This paper looks at how the parameters for real option analysis can be extracted from the general capital budget of a project and discusses how the estimated cash flows of a general project can be used for a real option analysis. A project is described where it is possible to stop the business operation in case of predicting a loss for the next year. Our model shows how the cash flow of the period influenced by the option-like decision has to be separated in order to get the exercise price and the price of the underlying asset for real option valuation. Besides providing arguments against the suitability of the general Black-Scholes formula for real option situations, the paper also shows how Margrabe's exchange option valuation formula may be used, and how the volatility as a parameter of this model can be calculated from the data available about the project.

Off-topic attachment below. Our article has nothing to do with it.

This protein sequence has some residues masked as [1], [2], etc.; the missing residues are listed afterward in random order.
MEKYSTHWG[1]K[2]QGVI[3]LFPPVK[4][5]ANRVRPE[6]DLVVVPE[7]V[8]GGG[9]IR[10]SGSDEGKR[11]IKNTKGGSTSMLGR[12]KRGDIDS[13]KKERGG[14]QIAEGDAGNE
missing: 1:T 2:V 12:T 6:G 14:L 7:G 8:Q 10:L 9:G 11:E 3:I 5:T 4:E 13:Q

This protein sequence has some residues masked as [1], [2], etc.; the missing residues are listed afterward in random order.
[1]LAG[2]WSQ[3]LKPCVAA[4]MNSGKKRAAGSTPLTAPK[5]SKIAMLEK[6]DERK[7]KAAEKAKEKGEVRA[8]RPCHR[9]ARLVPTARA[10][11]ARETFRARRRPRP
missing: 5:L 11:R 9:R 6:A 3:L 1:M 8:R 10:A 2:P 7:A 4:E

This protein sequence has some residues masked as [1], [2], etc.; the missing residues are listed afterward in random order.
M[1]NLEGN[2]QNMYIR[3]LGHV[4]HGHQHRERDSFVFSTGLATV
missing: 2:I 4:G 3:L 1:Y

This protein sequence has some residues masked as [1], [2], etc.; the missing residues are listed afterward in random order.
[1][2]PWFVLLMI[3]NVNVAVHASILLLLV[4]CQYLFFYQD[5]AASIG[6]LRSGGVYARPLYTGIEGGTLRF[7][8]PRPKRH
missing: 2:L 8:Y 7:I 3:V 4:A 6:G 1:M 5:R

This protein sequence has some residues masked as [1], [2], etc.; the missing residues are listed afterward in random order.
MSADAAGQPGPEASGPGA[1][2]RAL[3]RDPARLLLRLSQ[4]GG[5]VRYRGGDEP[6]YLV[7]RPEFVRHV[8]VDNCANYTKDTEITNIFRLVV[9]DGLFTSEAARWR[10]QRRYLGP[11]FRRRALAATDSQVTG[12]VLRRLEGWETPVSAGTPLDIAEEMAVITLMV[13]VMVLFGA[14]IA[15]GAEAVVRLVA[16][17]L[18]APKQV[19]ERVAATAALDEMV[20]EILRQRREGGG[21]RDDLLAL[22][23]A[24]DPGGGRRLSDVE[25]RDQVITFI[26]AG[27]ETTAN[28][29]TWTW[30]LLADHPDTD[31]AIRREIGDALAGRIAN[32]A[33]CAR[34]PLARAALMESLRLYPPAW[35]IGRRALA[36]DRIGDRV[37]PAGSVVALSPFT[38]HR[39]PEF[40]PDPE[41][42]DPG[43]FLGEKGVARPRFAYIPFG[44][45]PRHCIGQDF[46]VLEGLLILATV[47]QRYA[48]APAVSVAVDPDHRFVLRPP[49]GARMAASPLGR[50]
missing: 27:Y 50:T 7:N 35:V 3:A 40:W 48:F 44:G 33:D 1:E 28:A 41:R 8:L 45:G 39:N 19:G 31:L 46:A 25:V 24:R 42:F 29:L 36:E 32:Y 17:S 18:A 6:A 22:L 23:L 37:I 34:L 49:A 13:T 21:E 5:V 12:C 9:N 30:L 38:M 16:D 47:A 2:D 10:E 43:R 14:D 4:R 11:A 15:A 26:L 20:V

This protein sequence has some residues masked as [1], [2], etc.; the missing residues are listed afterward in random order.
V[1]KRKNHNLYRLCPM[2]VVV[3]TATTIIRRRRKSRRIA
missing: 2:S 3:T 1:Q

Erwin Schrödinger’s Cat model is a thought experiment from quantum mechanics to visualise “neither dead, nor alive” types of transitional situations. This essay draws certain parallels between this Cat and the Brexit process. A process that has been initiated but, in a strictly legal sense, not yet unleashed. It might be officially launched one day by the UK government, but without any certainty as to whether it would be completed at all. There seems to be no trade policy model, which would be optimal for both sides: keeping the UK within the Single European market for goods and capital, while introducing constraints on the free flow of labour is not a real option. A possible strategy for both parties may be procrastination: declaring that Brexit is underway, but maintaining the pre-2016 conditions of economic co-operation and integration, prolonging the current Cat-like situation.